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2014: 243,450
2013: 330,818

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ANA Unveils Special 60th Birthday Livery on Boeing 767

ANA's special 60th anniversary livery on a Boeing 767 model. Photo from ANA.

ANA’s special 60th anniversary livery on a Boeing 767 model. Photo from ANA.

Back in September I shared a special livery contest that All Nippon Airways (ANA) was holding for people to design a special livery to celebrate their 60th birthday. Shockingly, my design was not chosen.

After 7042 designs were submitted, the airline chose their top ten choices, where fans could vote on their favorite. The votes were tallied and the winning design was one from the 19 and over group seen on a 767-300 model above. The design was changed a little bit from the original design to make sure it would work on an actual aircraft (notice the bird and flower swapped). Anyone else have “it’s a small world,” playing in their head right now?

The new design is expected to join the fleet in February 2013.

This story written by…

David Parker Brown, Editor & Founder. David started AirlineReporter.com in the summer of 2008, but has had a passion for aviation since he was a kid. Born and raised in the Seattle area (where he is currently based) has surely had an influence and he couldn’t imagine living anywhere else in the world.

@AirlineReporter | Flickr | YouTube

Airline Livery of the Week- Tiara Air’s Colorful Aruba Boeing 737

Tiara Air’s Boeing 737-300. Photo courtesy of Tiara Air.

I think more airlines should be named after the kids of their founders. Imagine how much more personal an airline like American would be if it had a name like “Nicole Airlines.”

Tiara Air, based at Queen Beatrix International Airport in Aruba, was founded by Alejandro Muyale and named for his daughter Tiara Muyale. Tiara (the airline) flies to locations in the Carribean and South America, with newly added routs to Caracas, Maracaibo, Fort Lauderdale and St. Maarten. Yes, U.S. citizens, that means Tiara can now make your Aruba dreams come true!

The airline flies two Short 360 twin-engine turboprop aircraft and the Boeing 737-300 seen here.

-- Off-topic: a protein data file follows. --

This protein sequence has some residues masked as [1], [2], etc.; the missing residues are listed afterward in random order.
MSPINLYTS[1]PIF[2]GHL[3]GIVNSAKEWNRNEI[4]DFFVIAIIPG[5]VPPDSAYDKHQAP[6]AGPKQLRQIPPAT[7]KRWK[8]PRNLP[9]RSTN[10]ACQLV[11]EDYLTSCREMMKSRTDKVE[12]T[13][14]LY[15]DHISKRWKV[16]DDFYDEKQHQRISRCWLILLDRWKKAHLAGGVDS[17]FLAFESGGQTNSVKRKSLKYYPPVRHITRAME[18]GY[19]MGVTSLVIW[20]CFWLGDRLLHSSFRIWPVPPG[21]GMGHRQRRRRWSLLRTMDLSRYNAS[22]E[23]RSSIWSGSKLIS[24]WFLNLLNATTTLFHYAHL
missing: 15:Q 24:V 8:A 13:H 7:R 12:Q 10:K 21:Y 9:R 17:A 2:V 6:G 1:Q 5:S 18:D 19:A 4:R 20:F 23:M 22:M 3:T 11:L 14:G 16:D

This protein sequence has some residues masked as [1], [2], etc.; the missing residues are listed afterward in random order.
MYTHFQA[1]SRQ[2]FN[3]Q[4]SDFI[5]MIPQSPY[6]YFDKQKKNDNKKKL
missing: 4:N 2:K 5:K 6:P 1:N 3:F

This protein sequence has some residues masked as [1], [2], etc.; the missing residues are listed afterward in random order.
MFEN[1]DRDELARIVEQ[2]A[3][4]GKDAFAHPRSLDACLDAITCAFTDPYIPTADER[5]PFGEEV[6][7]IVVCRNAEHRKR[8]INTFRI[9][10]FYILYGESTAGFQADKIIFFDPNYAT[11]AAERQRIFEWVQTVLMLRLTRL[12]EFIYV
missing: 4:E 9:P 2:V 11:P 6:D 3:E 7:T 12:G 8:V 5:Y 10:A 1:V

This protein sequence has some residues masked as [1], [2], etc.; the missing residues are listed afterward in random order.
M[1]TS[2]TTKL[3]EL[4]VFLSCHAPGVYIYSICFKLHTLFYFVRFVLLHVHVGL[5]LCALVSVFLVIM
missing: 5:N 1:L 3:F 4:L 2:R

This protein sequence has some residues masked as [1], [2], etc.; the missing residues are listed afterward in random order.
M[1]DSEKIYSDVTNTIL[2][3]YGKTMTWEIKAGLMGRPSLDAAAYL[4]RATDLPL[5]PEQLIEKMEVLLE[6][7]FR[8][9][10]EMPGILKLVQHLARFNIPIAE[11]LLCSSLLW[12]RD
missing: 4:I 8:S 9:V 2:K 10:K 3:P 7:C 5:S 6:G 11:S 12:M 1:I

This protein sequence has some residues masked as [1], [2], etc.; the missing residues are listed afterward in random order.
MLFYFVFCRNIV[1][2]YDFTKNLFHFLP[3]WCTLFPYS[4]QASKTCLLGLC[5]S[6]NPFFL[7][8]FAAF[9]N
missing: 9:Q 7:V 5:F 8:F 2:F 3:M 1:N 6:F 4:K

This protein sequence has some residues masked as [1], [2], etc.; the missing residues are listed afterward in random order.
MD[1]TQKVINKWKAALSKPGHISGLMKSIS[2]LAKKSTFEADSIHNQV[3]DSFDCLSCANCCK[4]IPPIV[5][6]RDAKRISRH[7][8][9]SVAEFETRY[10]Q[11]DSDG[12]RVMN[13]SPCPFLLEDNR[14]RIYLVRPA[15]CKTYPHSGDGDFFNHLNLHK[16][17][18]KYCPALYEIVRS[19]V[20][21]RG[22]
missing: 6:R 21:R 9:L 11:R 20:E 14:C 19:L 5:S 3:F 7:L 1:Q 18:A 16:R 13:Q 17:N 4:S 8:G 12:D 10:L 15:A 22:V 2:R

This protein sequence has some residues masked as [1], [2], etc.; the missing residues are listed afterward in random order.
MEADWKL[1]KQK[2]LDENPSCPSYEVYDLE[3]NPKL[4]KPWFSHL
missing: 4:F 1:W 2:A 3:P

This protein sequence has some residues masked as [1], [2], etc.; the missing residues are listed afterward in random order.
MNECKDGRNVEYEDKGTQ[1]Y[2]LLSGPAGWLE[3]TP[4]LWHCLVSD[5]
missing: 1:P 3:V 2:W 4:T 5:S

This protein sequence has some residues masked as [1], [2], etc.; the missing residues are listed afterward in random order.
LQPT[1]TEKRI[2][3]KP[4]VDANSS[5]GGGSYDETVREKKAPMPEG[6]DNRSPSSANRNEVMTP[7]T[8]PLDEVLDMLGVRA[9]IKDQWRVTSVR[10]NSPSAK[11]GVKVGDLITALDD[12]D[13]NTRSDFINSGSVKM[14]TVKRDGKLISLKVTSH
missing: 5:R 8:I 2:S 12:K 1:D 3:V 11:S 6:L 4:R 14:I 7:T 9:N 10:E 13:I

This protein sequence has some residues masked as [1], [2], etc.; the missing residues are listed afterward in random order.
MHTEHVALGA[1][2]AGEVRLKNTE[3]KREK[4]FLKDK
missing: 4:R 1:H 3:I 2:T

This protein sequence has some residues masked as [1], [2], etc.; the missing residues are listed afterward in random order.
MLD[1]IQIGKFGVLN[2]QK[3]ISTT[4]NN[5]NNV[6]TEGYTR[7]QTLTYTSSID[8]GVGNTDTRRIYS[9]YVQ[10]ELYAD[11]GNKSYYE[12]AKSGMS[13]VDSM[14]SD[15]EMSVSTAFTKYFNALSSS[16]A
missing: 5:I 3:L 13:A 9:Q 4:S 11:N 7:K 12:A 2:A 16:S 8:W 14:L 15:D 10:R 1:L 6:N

The livery on this plane is somewhat predictable, though festive. Yellow and blue cheatlines run down the length of the fuselage, with the word “Aruba” and a red star slapped, somewhat awkwardly, onto the forward section. It looks cool, and leaves no question as to the destination of the plane. The blue tail includes the company logo and, what else, a tiara.

What do you think of Tiara Air’s livery on its 737-300?

This story written by…Travis Griffith.Travis is a published author and professional writer who believes in driving fast, flying high and living today like there’s no tomorrow. Automobiles, aviation and travel top the long list of his varied interests.

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Image: Icelandair Commits to Purchasing 12 Boeing 737 MAX Aircraft

Boeing illustration showing what the Boeing 737 MAX will look like with Icelandair livery.

Boeing illustration showing what the Boeing 737 MAX will look like with Icelandair livery.

Boeing and Icelandair announced a commitment today for 12 MAX 8 and MAX 9 aircraft. Currently, the airline only operates the Boeing 757, with a fleet of 23.

“This commitment is the result of our research into what aircraft manufacturers have on offer to help us strengthen and grow our fleet and our network towards the future,” said Bjorgolfur Johannsson, Icelandair Group president and CEO. “We have had a successful relationship with Boeing for decades and we are pleased to continue our cooperation for years to come.”

It appears that the airline will not be replacing their 757 fleet (although some of the older 757s will likely be rotated out of service) with the 737 MAX, but supplementing it.

Icelandair currenlty only operates the Boeing 757. Image by: Daniel Jones / djlpbb40.

Icelandair currently only operates the Boeing 757. Image by: Daniel Jones / djlpbb40.

“Over the past decades, Icelandair has successfully utilized its all-Boeing 757 fleet to establish its Reykjavik-based hub as an important gateway between Europe and North America,” said Todd Nelp, vice president of European Sales, Boeing Commercial Airplanes. “The introduction of the 737 MAX to Icelandair’s operation will complement its existing 757 fleet and ensure the carrier’s continued expansion across both continents, offering significant fuel saving with unrivaled passenger comfort.”

The Icelandair livery has always looked quite impressive on the Boeing 757 and I feel almost equally so on the MAX. One has to love those yellow nacelles.

This story written by…